Scientists make solar cell losses visible

A team of scientists from the Helmholtz-Zentrum Berlin für Materialien und Energie GmbH (HZB) and the University of Utah, USA, have experimentally demonstrated the way in which solar cells combined with selective contacts made of amorphous silicon (a-Si:H) generate loss currents at the nanometer scale. Using a scanning microscope, they scanned the solar cell surfaces in ultra-high vacuum, and demonstrated »tiny, nanometer-sized channels for the detrimental dark currents that are due to disorder in the a-Si:H layer.« Klaus Lips at HZB, working with a team led by Christoph Boehme at the University of Utah, was able to elucidate the processes at the interface on a nanometer scale for the first time using solar cells fabricated at PVcomB.
The physicists scanned the current flow through the selective a-Si:H contact and observed how »dark current channels with diameters of a few nanometers formed with increasing voltage leaky spots,« which reduce efficiency, according to HZB.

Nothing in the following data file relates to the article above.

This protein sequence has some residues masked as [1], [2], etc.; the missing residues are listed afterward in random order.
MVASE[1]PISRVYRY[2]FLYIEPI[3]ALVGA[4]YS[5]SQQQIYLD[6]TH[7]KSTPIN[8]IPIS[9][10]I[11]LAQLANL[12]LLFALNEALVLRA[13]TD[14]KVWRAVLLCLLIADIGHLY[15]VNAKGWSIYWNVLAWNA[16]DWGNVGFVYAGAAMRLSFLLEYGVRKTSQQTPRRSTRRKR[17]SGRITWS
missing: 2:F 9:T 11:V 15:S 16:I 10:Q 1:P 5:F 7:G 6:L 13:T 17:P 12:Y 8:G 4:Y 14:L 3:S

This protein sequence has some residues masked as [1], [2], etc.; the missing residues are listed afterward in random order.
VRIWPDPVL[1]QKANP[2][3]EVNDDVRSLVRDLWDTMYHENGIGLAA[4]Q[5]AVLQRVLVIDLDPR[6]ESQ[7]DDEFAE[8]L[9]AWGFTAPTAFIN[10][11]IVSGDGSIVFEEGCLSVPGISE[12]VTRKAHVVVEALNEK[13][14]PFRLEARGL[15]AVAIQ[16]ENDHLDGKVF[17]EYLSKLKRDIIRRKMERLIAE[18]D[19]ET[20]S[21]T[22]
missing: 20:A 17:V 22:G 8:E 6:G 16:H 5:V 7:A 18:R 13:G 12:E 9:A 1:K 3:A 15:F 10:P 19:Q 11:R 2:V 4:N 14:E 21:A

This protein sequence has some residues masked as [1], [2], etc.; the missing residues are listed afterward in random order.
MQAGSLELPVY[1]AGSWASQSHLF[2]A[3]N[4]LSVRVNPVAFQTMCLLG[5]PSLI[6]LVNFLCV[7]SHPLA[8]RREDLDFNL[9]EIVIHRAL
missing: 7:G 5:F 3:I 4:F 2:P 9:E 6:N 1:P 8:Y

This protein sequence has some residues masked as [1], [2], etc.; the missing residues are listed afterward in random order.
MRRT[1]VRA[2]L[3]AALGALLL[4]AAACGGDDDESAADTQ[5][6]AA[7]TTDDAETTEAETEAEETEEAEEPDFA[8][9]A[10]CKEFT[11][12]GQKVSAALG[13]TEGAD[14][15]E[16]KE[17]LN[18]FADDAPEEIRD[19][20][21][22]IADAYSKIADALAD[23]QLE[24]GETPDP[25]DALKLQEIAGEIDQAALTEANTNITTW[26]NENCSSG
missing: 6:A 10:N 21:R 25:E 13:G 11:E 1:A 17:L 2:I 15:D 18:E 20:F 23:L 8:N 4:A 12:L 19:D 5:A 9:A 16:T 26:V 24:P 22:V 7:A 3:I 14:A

»The current channels are the fingerprint of local defects in the amorphous silicon, which the dark current uses as a sort of digging aid to dig its way through the amorphous contact layer,« explains Lips: »This is the first time that such conditions and processes have been made visible in a real working solar cell of the highest quality.« The results expanded »the understanding of how the efficiency of silicon solar cells can be improved in an even more targeted manner,« says Bernd Stannowski, who is responsible for the development of industrial silicon heterojunction solar cells at HZB.
© PHOTON

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